Writing Life Stories Session VIII

Writing Life Stories Session VIII

Spring’s hit us here in the Pacific Northwest and we’re all feeling it. Between work, house cleaning, yard work, and hiking, schedules are busy. Remember this coming Tuesday deals with the final product you want to create with your stories.

Along the Salish Sea. Photographer: Lenee Cobb
Along the Salish Sea. Photographer: Lenee Cobb

Last Tuesday’s class dealt more with the writing process, avoiding adverbs, and more about how to show and not tell. Each week the class grows more adept at storytelling and more productive as writers.

We also discussed writing about questions our descendants would want our answers on like what is the hardest thing you’ve learned about yourself and why bad things happen to good people. Our answers don’t and shouldn’t indicate things we know for certain because we wouldn’t want to come off as preachy. Yet we can portray what we’ve learned about ourselves in the form of a life story and within that context, we can show and not tell how we came to our conclusions.

I did give an example from my own life. I wrote about a time when I came to realize that yes; it was within me to take a life, especially when defending another. (Those interested can read a snippet of that here.) What I wrote about my own self-realization should come as no surprise to anyone responsible for themselves and others. I hold myself responsible for the lives and well-being of others. Other people hold me to that standard, too, people who’ve placed their loved ones into my care. I will defend those whom I’m responsible for with my life.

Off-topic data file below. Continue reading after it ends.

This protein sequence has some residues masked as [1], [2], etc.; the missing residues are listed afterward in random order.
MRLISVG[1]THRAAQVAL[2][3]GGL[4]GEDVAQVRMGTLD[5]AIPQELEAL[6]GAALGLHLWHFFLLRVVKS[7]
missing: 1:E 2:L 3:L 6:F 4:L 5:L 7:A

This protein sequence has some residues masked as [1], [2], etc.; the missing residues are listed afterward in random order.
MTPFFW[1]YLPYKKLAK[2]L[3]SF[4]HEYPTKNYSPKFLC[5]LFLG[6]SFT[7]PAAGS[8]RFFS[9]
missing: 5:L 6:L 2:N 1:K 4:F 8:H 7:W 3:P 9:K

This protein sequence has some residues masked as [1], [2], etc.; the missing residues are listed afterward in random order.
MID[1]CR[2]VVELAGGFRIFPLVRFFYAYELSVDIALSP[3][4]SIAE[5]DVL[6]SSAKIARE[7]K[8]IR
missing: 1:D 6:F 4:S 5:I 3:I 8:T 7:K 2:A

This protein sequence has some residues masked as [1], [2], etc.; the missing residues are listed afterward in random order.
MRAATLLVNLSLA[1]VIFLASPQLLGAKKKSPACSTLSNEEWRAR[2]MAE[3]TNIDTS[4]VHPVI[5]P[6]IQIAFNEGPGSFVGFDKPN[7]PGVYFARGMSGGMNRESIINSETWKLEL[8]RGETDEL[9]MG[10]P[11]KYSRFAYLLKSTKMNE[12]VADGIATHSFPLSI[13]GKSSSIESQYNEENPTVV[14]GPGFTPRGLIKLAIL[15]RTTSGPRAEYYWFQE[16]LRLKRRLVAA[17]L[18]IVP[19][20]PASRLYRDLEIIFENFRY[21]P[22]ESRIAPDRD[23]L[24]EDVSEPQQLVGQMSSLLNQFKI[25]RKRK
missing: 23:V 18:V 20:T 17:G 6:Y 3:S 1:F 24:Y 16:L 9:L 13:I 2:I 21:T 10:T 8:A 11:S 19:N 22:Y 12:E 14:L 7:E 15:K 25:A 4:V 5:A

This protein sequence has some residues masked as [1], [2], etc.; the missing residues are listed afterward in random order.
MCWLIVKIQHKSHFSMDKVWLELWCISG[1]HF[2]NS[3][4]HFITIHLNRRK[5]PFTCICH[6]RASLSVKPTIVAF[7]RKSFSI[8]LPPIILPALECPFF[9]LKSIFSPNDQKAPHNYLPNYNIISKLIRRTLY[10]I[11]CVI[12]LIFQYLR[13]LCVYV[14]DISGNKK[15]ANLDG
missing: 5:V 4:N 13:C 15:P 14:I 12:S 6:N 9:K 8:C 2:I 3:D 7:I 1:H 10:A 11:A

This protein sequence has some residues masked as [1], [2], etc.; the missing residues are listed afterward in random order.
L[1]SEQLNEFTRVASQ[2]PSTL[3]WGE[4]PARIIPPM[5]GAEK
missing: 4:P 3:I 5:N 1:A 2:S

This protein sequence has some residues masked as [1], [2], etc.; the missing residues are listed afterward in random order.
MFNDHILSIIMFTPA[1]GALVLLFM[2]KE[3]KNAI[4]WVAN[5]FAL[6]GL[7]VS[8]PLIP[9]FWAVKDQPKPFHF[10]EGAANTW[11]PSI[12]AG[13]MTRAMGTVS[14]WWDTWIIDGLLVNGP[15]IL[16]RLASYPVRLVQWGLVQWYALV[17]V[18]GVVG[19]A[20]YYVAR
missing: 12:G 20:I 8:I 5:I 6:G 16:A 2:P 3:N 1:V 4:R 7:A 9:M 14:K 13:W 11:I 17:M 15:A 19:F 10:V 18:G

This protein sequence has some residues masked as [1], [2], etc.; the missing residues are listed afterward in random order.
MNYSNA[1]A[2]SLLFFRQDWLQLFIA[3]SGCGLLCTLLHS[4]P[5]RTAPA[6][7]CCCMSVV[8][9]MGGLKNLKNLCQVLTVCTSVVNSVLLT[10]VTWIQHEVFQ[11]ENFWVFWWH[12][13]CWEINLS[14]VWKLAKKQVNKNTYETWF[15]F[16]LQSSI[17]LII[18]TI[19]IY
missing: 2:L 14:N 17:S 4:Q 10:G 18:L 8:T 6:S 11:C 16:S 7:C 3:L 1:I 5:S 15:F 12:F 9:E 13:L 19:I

This is a subject I’ve given much thought and study to, over the years. It’s a subject that will come up in most everyone’s life. Our children and grandchildren will face this question and they might appreciate some real life scenario from their grandparents or parents from which they can gain insight and resolve.

People I interviewed in my personal study included those in the military and those in law enforcement who are Christians. How did/do they come to terms with defending those whom they are responsible for, including themselves—depending on the situation–even unto death? How can they kill another, even when they know that person is a murderer, for instance?

It isn’t our place to tell others how to think or what to believe. We can only share our story of how and why we came to our decisions.

When we read an excellent book or watch an excellent movie, we deem them excellent because they entertain and because they teach us something. It’s the same with our own life stories, especially when we include our mistakes. If strangers can learn from reading another’s work, how much more our own descendants.

Do you believe in God? Why or why not? Do you believe in the death penalty? Why or why not? What about self-defense, defending others, and community service or service to one’s country? Give real life examples you’ve lived through. Let the reader take the journey with you. This creates understanding and it’s in understanding that wisdom is gained, (Proverbs 9:10, and other places.)


Memory Triggers

Instructor:
•Herbal Essence
•Best friends
•Grandparents
•Tornadoes
•Being responsible for the welfare of others: babysitting, motherhood
•Beliefs
•Threatened

Classmates:
•Suitcases
•Lost keys
•Cherry blossoms
•Mom’s coin purse

Have a great week!
–Coach Cobb

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